“As an experienced athlete I can confirm that this is absolutely normal. I was treated the same when I entered the national team and was forced to fight for a place in the sun. I’m still the youngest synchronized swimmer to win the world title, when I was just 15. So I know well what rookies are going through. I know what it feels like when you want to compete, but you are replaced by former stars who returned to sport.
"Yes, maybe this isn’t fair, but our coaches who have a 20-year-winning streak at international level have always chosen experience over youth. When it comes to the Olympics, they want to see experienced athletes who have already performed there, who will confidently not let the team down,” Romashina told RT Sport.
The 10-time European champion talked about the struggles of combining motherhood and a professional sports career, outlining that sometimes she was on the verge of a breakdown when her daughter called her nanny “mother.”
“Of course I have a nanny who helps me to take care of my child. To find a reliable nanny was number one priority before I resumed my career. I wanted to have a person whom I can fully trust. The first year after the birth of my daughter was really confusing, because I was like a wolf who didn’t allow anyone to approach my kid. I preferred to do everything myself. Even our parents didn’t help us a lot, because I allowed them only to go for a walk with their granddaughter.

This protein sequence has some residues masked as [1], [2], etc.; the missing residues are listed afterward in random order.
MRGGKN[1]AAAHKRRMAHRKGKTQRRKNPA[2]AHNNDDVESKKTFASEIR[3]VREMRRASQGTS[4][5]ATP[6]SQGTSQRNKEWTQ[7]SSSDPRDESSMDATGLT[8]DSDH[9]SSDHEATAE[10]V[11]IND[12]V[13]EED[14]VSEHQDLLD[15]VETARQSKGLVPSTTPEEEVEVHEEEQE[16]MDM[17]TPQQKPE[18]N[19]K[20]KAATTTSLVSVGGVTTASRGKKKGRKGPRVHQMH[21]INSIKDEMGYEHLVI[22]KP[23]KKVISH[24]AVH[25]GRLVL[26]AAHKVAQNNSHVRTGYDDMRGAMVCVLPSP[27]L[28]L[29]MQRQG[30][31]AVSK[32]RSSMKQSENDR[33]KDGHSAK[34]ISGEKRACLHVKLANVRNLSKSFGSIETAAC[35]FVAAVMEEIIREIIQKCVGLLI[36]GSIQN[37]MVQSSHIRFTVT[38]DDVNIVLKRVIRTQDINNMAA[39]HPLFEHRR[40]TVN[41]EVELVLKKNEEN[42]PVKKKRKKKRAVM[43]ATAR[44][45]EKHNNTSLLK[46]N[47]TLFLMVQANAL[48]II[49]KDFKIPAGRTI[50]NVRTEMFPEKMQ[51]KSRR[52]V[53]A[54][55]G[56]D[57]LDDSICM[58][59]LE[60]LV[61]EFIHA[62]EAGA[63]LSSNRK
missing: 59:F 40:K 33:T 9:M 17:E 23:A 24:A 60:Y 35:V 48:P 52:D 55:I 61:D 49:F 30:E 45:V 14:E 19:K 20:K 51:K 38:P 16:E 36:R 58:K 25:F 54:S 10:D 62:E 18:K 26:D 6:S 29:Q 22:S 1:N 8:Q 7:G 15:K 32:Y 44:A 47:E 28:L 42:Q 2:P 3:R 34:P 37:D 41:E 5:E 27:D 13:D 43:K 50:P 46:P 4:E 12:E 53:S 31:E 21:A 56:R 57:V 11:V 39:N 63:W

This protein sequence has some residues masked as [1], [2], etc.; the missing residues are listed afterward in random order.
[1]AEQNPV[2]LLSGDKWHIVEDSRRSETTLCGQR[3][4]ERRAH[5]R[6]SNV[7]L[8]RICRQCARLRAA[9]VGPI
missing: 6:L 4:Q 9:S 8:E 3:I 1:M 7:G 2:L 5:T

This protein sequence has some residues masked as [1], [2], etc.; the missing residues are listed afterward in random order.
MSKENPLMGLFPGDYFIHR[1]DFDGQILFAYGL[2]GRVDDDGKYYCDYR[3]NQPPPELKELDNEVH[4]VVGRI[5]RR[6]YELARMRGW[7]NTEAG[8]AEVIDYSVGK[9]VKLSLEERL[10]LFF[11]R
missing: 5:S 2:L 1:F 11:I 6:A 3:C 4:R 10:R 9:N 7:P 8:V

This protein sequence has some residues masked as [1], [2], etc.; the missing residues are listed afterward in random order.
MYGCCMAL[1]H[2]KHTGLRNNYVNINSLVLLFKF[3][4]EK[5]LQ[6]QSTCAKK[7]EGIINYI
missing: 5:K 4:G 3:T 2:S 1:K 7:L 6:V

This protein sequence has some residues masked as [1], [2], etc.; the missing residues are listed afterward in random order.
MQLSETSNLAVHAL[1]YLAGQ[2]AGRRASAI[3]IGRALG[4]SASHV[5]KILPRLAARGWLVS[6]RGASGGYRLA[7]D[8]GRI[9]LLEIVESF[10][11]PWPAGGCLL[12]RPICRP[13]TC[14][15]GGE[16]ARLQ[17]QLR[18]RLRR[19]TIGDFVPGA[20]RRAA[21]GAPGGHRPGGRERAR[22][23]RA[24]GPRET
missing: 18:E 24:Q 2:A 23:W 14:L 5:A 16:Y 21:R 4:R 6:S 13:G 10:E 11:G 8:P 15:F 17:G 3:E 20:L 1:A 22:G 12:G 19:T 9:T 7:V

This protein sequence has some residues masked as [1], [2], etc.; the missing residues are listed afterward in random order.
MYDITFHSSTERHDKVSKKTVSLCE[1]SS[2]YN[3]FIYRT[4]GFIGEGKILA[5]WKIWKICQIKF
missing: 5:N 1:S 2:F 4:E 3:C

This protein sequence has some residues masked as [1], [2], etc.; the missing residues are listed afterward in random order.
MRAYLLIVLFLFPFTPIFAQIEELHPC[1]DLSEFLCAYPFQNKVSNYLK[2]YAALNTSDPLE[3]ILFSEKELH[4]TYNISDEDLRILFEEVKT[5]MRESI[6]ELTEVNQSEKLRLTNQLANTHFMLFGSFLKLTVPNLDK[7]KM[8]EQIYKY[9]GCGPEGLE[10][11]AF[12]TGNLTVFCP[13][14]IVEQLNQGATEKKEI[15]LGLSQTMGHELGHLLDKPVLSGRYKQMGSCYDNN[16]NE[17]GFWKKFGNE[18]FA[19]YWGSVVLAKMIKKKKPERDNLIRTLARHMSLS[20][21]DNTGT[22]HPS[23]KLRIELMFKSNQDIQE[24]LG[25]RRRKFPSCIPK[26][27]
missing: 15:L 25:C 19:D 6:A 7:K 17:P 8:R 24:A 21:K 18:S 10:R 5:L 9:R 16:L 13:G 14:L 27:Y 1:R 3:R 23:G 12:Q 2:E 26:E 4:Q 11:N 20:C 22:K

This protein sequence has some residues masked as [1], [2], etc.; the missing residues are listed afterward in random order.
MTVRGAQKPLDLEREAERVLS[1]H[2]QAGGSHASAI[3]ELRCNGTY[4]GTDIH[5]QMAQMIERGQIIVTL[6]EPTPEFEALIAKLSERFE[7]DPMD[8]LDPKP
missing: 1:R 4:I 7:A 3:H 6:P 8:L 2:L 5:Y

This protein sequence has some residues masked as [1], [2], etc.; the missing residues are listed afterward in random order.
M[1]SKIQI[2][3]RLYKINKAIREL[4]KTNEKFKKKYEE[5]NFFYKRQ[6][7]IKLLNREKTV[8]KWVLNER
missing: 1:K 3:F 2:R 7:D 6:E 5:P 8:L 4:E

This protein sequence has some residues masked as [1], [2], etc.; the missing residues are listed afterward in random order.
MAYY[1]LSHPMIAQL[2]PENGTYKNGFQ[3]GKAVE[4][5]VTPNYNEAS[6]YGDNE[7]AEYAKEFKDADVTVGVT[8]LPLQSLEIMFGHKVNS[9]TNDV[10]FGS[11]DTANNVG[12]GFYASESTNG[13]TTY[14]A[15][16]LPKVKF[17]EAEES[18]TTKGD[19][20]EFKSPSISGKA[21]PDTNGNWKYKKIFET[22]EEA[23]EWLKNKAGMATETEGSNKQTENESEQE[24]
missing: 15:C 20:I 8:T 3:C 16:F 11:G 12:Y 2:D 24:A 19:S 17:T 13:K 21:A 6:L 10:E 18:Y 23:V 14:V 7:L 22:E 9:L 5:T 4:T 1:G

“But when I found a nanny, I started to be jealous because my daughter was ready to call her ‘mother’. She saw me very seldom and spent so much time with the nanny. But then I calmed down and just told myself that synchronized swimming is my job. There’s nothing awful about it, many women combine work with family life. I hope when she gets older she’ll be grateful for the life she has. But my family supported my decision to come back to sport, this was very important for me,” the athlete said.